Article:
As one of the few reporters in the Commonwealth who has sounded alarms about charter schools and their nefarious corporate boosters since Mitt Romney was governor, I thought the fight was over long ago, and that those who think that tycoons should run schools had won. Like I wrote in a recent feature for Alternet titled “How Massachusetts Became Ground-Zero for Corporate Education Privatization”—intended to inform those outside of Mass about the subterfuge underway here for more than two decades—“among the nonstop headlines and op-eds touching all the various tangents of Boston’s current education debacle, one recurring theme is a blurring of political lines; when it comes to the charter school debate, the only color that seems to matter is green.”
Said ongoing charter ploy is among the sickest money grabs or power plays imaginable, and it’s coming to a head in Mass as voters face an onslaught of political advertising on both sides of an upcoming ballot question that, if passed, would significantly grow the charter network statewide at the expense of traditional schools. Charter institutions, which next year will drain roughly $135 million from those schools in Boston alone, have benefited endlessly from bipartisan backing—both here and elsewhere. As John Oliver, host of the prophetic HBO show “Last Week Tonight,” said in his latest excellent monologue, “Charter schools unite both sides of the aisle more quickly than when a wedding DJ plays ‘Hey Ya!’” But before getting to Oliver, it’s critical to show how these issues absolutely should not be covered.
Exhibit A: Yesterday’s Boston Globe article about contract negotiations between Boston Public Schools and the Boston Teachers Union. Titled “Teachers, city schools urged to overhaul policies,” the piece is a glaring example of pro-charter propaganda masquerading as objective journalism. Rather than simply quoting spokespeople from BPS and BTU and filling in the factual blanks, Globe reporter James Vaznis instead looked to an apparent outside observer, Samuel Tyler of the Boston Municipal Research Bureau (BMRB), to pitch in his two cents. According to Tyler, the warring factions should agree to “lengthen school days, overhaul the teacher evaluation and job-assignment systems, and replace guaranteed pay raises with merit increases”—all positions favored by charter school advocates.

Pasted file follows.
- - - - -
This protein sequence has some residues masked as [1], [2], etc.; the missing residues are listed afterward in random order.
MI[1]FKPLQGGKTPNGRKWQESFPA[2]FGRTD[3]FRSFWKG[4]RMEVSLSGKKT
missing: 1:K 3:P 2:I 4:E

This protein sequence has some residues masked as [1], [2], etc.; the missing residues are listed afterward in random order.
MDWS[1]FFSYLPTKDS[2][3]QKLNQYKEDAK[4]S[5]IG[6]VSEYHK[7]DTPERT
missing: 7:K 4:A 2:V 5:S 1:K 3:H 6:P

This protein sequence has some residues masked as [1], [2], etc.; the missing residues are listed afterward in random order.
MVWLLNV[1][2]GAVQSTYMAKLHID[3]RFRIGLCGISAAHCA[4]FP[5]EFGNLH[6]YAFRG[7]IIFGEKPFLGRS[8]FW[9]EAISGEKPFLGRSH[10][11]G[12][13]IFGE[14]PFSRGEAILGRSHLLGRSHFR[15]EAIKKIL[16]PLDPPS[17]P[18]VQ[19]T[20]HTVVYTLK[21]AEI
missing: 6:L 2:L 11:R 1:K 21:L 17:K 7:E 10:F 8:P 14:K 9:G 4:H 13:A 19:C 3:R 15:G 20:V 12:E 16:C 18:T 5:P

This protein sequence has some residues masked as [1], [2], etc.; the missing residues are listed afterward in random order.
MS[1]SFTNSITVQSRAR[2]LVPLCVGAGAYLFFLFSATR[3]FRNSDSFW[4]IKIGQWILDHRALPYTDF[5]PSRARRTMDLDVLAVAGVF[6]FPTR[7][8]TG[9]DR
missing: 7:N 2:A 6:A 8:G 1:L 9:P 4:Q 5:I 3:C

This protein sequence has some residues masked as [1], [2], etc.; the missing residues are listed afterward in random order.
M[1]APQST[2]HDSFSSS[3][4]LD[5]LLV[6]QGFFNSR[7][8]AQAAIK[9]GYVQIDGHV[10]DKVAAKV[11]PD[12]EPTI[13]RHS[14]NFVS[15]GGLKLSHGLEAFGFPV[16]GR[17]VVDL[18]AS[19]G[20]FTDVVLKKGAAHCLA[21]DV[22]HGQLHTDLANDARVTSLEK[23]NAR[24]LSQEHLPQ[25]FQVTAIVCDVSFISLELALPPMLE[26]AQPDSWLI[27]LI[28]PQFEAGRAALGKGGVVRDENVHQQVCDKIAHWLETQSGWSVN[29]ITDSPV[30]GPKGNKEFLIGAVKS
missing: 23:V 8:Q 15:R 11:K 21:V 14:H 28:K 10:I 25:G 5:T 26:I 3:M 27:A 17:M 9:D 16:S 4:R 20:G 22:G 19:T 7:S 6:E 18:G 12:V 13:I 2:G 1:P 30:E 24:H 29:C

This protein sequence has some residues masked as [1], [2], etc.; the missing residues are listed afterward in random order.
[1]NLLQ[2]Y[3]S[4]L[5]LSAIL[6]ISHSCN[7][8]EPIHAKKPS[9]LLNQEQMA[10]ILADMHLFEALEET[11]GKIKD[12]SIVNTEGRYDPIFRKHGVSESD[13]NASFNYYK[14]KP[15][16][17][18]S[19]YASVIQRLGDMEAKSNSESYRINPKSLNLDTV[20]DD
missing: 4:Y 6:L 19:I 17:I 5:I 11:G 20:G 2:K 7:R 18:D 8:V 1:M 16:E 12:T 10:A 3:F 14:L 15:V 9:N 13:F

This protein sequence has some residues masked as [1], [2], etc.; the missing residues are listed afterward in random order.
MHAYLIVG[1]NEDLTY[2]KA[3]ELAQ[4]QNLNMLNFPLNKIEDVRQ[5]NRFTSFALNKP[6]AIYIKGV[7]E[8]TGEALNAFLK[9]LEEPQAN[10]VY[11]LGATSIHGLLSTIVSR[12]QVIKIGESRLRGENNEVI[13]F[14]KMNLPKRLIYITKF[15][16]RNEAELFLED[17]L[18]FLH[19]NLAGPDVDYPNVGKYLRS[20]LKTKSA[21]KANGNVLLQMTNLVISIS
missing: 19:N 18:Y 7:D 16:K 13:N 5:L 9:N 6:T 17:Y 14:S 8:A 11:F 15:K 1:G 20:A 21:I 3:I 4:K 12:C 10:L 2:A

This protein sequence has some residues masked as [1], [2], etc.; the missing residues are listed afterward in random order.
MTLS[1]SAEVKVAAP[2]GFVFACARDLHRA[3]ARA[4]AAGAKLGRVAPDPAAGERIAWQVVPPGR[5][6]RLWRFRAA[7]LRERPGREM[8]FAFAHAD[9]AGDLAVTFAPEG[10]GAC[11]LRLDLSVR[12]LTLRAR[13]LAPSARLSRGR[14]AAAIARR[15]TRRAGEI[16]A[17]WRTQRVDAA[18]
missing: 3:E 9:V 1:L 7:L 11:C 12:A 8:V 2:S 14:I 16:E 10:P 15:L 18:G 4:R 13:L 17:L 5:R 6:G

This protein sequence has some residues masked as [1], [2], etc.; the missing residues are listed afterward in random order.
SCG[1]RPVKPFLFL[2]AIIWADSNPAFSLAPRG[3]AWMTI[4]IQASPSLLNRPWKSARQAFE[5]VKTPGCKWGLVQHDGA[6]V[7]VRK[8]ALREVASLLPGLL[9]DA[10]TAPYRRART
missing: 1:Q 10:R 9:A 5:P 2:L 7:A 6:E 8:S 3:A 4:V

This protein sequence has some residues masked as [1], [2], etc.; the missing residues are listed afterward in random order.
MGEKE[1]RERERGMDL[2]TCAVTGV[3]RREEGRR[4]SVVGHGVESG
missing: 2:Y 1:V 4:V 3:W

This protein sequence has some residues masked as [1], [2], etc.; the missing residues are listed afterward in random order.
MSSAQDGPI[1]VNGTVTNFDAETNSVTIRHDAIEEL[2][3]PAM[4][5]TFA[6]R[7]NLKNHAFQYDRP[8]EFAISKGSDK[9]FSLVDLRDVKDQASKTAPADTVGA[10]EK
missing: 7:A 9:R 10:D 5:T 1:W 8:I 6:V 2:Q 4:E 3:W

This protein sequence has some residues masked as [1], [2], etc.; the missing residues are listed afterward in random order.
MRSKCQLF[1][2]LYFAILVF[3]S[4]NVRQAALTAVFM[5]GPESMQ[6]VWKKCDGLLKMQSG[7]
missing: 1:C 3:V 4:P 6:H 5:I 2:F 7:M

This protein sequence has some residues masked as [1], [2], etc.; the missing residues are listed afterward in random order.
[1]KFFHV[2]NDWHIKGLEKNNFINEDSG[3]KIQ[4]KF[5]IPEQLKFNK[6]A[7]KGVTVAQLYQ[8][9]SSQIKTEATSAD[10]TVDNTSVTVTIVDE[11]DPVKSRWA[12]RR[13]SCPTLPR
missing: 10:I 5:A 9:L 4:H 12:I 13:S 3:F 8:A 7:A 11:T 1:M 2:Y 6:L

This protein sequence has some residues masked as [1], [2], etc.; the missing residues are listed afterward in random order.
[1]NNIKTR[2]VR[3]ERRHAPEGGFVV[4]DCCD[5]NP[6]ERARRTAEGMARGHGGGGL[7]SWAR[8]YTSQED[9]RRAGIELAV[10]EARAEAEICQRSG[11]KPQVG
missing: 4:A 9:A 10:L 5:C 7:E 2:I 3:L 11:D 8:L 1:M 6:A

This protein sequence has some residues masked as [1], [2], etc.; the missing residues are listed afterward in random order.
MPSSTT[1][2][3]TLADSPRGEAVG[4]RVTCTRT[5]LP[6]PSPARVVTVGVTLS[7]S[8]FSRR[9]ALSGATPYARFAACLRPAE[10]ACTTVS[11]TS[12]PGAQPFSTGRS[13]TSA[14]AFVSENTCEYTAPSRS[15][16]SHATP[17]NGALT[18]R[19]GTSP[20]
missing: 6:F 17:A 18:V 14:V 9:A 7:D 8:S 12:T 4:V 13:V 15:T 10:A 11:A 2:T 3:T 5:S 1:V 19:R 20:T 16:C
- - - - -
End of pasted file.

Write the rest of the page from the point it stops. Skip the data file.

There’s a major problem with giving Tyler this much power though, and it’s that he’s a shameless mouthpiece for the businesspeople aiming to shift more public dollars toward institutions that are not accountable to taxpayers. Though you’ll never read about Tyler’s longstanding role as a regional policy whore in their pages—this latest article simply calls his bureau “a government watchdog funded by businesses and nonprofits,” though fails to mention exactly who Tyler is watching for—it wouldn’t take the Globe’s award-winning Spotlight team to see that BMRB’s board of directors boasts members from such companies as State Street Corporation, Suffolk Construction, Fidelity Investments, Liberty Mutual Insurance, Citizens Bank, Boston Properties, and John Hancock, among others in the corporate class whose money drives the pro- side of the charter war.
While you have to get to the ninth paragraph of the aforementioned Globe piece to learn that BMRB “has been supportive of charter schools,” elsewhere major news outlets have caught on to the scam, and are helping turn the tide with bold coverage and headlines (which, I suppose to my discredit, I never thought would happen since most politicians, their Big Media echo chambers, and their wealthy corporate donors support privatization at some level or another). On the West Coast, the Los Angeles Times has vividly portrayed an LAUSD that’s suffering from money being siphoned off by charter programs; on the East Coast, even the neoliberal New York Times is good for occasional coverage along the lines of, “Condemnation of Charter Schools Exposes a Rift Over Black Students,” which appeared this past weekend.
Most important of the bunch, however, is Oliver, who took to HBO on Sunday with a researched 18-minute rant on charters and accountability. It’s the type of warning that government watchdogs—real government watchdogs, not Sam Tyler and his pinstriped posse of plutocratic power lunchers—have been warning folks about for years, only funnier. With a corporate-flanked measure to expand charters in Mass on the ballot in November, it’s about time that word got out, too. To quote Oliver, “The problem when it comes to letting the free market decide when it comes to kids is that kids change faster than the market. By the time it becomes obvious that a school is failing, futures may have been ruined.”
A Queens, NY native who came to New England in 2004 to earn his MA in journalism at Boston University, Chris Faraone is the editor and co-publisher of DigBoston and a co-founder of the Boston Institute for Nonprofit Journalism. He has published several books including 99 Nights with the 99 Percent, and has written liner notes for hip-hop gods including Cypress Hill, Pete Rock, Nas, and various members of the Wu-Tang Clan.